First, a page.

During the Libyan crisis MH teams worked with the UNCHR at Shousa refugee camp near Ras Ajdir. At the Djerba airport Muslim Hands provided 5,000 people a day with food.

When a famine struck East Africa MH distributed food, water, medicine and tents to over 50,000 refugees and IDP's in Kenya, Ethiopia and Somalia. Water tankers were used to supply camps in Ethiopia and Somalia.

  • Japan tsunami: MH volunteers based in Nagata (near Tokyo), filled a bus with food and other essential items and distributed them to stranded families in the Fukushima Prefecture.

Pakistan floods

This year another flood hit Pakistan.Targeting the worst affected areas of DG Khan and Rajanpur, MH Pakistan distributed food and essentials to over 800,000 people and over 1,000 homes were reconstructed.

As the Syria crisis worsened, MH distributed food and hygiene kits to over 20,000 refugees on the Turkish and Lebanese borders. More than 1,000 Syrian refugees received treatment, medication and healthcare advice from the MH medical clinic set up in Bekaa Valley, Lebanon.

Muslim Hands established the Department for Community Development in order to address the issues facing UK communities.

  • During the continuing Gaza conflict MH distributed food and medicine in the worst hit areas. Six hospitals were also equipped with medical supplies to treat the injured.
  • After conflict broke out in Myanmar, MH was one of the few charities to be granted access to the affected Rohingya Muslims in the Rakhine State. More than 2,000 displaced families received emergency relief packs and 400 families were rehoused.

Sylhet School of Excellence

Muslim Hands distributed school kits, including uniforms and school bags in the Sylhet School of Excellence.

After a fire ravaged Birta Village in Nepal’s Rautahat district in April, the Muslim Hands emergency response team oversaw the repair of 27 tube-wells, ensuring villagers had access to clean water, and provided temporary shelter for those whose homes had been destroyed.

Our UK Development team provided support for victims of the UK floods, rolled out programmes helping drug abusers  in Leicester and Nottingham and assisted food banks across the country. 

  • MH is helping to educate over 40,000 needy students in 300 schools around the world.

Albanian floods

MH distributed emergency aid, including food and blankets to flood victims in Shkoder, north-western Albania.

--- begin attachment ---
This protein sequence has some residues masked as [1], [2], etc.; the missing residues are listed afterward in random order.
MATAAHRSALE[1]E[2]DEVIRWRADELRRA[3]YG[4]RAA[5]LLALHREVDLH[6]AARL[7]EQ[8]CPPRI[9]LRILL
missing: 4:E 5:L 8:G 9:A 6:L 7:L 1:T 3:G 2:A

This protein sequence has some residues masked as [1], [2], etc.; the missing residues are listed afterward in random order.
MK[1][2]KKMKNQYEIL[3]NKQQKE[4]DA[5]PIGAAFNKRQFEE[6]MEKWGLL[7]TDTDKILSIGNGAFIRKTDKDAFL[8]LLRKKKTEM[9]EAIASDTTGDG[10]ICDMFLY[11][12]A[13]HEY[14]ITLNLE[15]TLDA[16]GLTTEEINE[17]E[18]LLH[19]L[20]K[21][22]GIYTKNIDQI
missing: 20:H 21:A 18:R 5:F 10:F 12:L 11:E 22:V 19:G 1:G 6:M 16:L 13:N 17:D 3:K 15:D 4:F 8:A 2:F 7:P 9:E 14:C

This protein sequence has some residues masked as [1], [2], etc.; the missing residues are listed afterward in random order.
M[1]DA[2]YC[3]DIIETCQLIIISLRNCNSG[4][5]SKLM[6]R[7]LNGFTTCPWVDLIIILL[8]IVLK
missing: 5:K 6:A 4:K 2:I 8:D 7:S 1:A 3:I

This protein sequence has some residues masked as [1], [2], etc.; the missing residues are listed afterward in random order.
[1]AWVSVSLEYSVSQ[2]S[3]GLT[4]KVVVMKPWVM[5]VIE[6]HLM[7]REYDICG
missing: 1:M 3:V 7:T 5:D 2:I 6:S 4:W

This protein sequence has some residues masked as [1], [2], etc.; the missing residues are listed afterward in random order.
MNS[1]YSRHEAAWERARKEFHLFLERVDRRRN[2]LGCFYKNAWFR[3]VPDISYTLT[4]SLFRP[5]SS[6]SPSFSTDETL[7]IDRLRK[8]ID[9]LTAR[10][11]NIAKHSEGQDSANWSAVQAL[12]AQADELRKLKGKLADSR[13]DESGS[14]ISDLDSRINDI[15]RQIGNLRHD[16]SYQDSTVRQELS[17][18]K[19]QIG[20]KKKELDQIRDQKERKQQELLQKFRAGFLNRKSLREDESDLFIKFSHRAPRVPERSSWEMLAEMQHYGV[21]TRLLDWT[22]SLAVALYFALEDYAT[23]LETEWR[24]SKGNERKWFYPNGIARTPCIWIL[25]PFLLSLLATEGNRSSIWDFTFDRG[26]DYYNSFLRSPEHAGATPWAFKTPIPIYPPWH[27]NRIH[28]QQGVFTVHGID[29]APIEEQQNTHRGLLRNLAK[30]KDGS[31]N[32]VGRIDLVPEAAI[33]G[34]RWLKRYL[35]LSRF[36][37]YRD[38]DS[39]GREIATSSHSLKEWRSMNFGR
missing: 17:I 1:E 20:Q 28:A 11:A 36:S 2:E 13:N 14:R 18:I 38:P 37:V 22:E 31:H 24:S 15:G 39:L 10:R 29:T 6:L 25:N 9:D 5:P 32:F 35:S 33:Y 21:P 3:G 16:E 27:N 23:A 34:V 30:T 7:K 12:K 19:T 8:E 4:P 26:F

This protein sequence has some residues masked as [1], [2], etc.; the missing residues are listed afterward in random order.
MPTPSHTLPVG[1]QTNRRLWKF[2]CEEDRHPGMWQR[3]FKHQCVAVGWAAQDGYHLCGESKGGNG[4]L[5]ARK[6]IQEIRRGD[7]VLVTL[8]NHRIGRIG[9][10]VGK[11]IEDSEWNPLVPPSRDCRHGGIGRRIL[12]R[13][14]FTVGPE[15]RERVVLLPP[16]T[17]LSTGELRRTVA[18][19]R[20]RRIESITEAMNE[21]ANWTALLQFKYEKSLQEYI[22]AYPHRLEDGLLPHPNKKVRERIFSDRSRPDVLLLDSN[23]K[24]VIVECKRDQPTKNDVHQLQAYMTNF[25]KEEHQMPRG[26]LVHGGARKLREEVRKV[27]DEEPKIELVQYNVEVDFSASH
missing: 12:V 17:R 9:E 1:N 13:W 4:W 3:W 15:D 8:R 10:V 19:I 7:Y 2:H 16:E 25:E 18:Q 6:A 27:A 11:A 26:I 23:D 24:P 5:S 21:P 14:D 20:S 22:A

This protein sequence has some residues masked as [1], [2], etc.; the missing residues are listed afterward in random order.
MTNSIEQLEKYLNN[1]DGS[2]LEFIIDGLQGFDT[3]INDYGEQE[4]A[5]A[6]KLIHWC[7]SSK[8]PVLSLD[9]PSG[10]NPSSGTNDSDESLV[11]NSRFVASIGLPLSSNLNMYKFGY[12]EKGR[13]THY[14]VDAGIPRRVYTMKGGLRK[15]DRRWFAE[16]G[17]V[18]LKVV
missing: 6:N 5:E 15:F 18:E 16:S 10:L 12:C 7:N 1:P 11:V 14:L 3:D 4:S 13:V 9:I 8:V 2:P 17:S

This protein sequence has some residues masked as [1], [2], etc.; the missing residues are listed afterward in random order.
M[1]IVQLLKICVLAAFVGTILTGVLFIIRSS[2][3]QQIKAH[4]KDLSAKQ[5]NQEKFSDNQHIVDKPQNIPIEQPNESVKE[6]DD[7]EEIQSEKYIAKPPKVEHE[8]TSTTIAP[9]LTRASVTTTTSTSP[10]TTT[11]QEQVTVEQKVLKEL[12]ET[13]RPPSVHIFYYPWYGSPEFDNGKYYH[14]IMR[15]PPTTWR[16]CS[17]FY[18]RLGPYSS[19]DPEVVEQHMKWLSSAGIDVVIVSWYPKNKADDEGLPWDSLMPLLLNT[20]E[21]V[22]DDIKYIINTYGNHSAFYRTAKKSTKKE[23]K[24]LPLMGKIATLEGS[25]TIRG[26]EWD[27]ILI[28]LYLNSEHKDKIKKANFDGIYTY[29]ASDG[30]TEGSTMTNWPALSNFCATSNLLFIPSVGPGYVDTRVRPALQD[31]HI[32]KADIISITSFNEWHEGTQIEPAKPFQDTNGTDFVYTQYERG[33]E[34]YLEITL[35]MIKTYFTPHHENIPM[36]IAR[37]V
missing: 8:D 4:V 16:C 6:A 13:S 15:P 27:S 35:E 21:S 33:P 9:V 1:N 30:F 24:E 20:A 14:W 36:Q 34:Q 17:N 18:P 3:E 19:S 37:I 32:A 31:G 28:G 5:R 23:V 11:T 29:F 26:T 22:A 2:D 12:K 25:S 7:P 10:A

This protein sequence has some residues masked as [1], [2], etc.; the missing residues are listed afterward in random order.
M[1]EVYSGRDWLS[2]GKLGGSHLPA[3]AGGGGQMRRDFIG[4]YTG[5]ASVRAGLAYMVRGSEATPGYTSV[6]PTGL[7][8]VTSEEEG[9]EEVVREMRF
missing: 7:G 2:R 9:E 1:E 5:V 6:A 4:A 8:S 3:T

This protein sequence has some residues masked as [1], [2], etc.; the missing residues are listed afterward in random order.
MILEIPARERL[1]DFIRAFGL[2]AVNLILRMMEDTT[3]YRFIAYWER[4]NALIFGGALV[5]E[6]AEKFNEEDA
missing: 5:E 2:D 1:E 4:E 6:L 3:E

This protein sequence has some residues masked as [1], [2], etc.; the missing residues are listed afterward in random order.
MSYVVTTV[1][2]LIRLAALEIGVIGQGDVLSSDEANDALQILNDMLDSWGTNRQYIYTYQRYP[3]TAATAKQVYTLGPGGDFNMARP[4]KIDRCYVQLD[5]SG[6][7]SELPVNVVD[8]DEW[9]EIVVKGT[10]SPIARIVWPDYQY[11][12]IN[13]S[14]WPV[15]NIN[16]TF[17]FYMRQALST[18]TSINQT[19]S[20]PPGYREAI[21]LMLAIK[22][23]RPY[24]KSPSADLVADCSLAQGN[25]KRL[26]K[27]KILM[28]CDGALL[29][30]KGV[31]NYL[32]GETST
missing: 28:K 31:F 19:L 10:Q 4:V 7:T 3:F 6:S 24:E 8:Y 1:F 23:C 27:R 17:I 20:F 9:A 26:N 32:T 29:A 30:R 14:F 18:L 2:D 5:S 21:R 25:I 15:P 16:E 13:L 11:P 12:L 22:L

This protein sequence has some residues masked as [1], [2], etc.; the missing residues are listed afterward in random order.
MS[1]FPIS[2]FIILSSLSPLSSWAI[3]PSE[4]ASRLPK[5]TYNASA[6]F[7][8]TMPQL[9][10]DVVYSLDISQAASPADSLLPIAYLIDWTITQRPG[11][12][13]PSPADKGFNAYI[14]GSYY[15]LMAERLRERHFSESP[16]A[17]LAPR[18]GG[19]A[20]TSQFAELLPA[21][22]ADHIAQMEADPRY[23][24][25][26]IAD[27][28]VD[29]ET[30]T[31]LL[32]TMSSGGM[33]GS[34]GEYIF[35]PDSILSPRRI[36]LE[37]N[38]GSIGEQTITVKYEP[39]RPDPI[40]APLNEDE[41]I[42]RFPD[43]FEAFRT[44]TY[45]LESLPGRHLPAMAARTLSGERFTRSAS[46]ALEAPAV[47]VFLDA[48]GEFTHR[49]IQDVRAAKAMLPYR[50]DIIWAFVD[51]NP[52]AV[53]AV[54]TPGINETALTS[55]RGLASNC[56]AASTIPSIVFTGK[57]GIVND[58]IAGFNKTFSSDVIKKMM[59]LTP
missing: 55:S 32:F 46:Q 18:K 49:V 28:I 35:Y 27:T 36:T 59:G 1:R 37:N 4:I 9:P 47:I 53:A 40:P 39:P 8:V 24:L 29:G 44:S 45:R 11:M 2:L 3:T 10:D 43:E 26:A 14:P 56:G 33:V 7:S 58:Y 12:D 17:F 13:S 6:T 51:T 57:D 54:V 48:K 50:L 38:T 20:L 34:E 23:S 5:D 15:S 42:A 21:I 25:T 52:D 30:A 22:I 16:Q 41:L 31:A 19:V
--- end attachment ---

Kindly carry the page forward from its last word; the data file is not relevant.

A large, multifaceted livelihoods project was undertaken by MH. This saw the distribution of livestock, seeds and farming tools and the planting of fruit trees to support rural communities in northern Sri-Lanka.

Muslim Hands provided support for grassroots organisations working with street children in Pakistan and Kenya. MH also sponsored children living on the streets of Pakistan and The Philippines to form youth football teams to take part in Street Child World Cup 2014. The success of the Pakistan team, who came third in the tournament, prompted a nationwide campaign advocating for the rights of street children all over the country.


  • The Uk Community Development Department expanded their work in youth engagement through sports and skills building activities and partnered with Muslim Youth Helpline to address the concerns of Muslim prisoners.
  • Muslim Hands opened a second school in Idlib province, Syria, where 1 in 5 schools is no longer functioning. Haas and Al-Fatera schools are collectively educating almost 1,000 children.
  • Muslim Hands distributed emergency food and hygiene packs to almost 2,000 flood victims in Wazirabad, Pakistan.

Nepal and Yemen

Muslim Hands responded to the earthquakes in Nepal immediately, distributing essential food items and hygiene kits to the most remote areas and carrying out construction of low-cost housing to provide long-term shelter to the homeless.

Following the outbreak of conflict in Yemen, Muslim Hands carried out food distribution in Sana'a, Aden and Hadhramout.

In May thousands of migrants, the majority of them Rohingya Muslims fleeing persecution in Myanmar were stranded at sea. As rescue operations began, MH Indonesia distributed vital relief, including food, medicine and hygiene items to hundreds of migrants in camps in Aceh Province.

  • The construction of low-cost housing for the victims of conflict in Myanmar continues.
  • Muslim Hands continues to support street children in Kenya and Pakistan through the provision of shelters, vocational and educational training programmes and engagement through sport.
  • The Muslim Women in Prison Report was launched, following a one year pilot project in HMP Ashkam Grange and New Hall and MH is supporting a programme tackling domestic violence in Birmingham

Where We Work

Muslim Hands ZA

Established in 1996, Muslim Hands SA NPC is an aid agency and NGO aiming to help those affected by natural disasters, conflict and poverty. It is a branch of Muslim Hands UK established in 1993 in Nottingham.